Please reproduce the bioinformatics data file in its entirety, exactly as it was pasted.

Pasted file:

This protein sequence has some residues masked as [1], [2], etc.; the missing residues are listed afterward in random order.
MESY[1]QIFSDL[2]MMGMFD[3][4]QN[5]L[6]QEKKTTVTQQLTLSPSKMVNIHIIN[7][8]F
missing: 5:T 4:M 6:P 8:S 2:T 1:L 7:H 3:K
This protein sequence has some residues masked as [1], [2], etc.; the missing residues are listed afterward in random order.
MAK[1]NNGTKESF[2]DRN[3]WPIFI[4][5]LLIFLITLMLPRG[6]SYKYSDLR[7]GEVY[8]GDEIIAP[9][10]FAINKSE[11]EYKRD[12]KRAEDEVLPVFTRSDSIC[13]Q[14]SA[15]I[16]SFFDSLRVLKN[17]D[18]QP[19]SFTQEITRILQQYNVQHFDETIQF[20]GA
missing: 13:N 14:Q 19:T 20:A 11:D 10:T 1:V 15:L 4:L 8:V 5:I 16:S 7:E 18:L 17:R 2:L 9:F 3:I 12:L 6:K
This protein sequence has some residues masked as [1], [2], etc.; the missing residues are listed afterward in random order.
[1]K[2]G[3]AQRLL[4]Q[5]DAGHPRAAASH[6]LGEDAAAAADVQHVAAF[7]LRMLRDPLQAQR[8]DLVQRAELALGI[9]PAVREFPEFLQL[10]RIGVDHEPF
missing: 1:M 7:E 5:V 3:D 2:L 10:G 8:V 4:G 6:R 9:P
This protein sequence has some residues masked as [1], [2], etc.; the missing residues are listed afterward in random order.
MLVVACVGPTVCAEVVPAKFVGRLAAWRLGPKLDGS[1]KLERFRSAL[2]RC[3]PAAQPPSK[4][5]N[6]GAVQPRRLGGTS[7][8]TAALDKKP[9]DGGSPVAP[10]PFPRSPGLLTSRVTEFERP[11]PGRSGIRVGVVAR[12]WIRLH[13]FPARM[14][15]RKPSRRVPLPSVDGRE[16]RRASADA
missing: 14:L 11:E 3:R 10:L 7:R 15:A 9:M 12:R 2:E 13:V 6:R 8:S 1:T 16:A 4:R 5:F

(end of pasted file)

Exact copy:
This protein sequence has some residues masked as [1], [2], etc.; the missing residues are listed afterward in random order.
MESY[1]QIFSDL[2]MMGMFD[3][4]QN[5]L[6]QEKKTTVTQQLTLSPSKMVNIHIIN[7][8]F
missing: 5:T 4:M 6:P 8:S 2:T 1:L 7:H 3:K
This protein sequence has some residues masked as [1], [2], etc.; the missing residues are listed afterward in random order.
MAK[1]NNGTKESF[2]DRN[3]WPIFI[4][5]LLIFLITLMLPRG[6]SYKYSDLR[7]GEVY[8]GDEIIAP[9][10]FAINKSE[11]EYKRD[12]KRAEDEVLPVFTRSDSIC[13]Q[14]SA[15]I[16]SFFDSLRVLKN[17]D[18]QP[19]SFTQEITRILQQYNVQHFDETIQF[20]GA
missing: 13:N 14:Q 19:T 20:A 11:D 10:T 1:V 15:L 4:L 8:V 5:I 16:S 7:E 18:L 17:R 2:L 9:F 3:I 12:L 6:K
This protein sequence has some residues masked as [1], [2], etc.; the missing residues are listed afterward in random order.
[1]K[2]G[3]AQRLL[4]Q[5]DAGHPRAAASH[6]LGEDAAAAADVQHVAAF[7]LRMLRDPLQAQR[8]DLVQRAELALGI[9]PAVREFPEFLQL[10]RIGVDHEPF
missing: 1:M 7:E 5:V 3:D 2:L 10:G 8:V 4:G 6:R 9:P
This protein sequence has some residues masked as [1], [2], etc.; the missing residues are listed afterward in random order.
MLVVACVGPTVCAEVVPAKFVGRLAAWRLGPKLDGS[1]KLERFRSAL[2]RC[3]PAAQPPSK[4][5]N[6]GAVQPRRLGGTS[7][8]TAALDKKP[9]DGGSPVAP[10]PFPRSPGLLTSRVTEFERP[11]PGRSGIRVGVVAR[12]WIRLH[13]FPARM[14][15]RKPSRRVPLPSVDGRE[16]RRASADA
missing: 14:L 11:E 3:R 10:L 7:R 15:A 9:M 12:R 2:E 13:V 6:R 8:S 1:T 16:A 4:R 5:F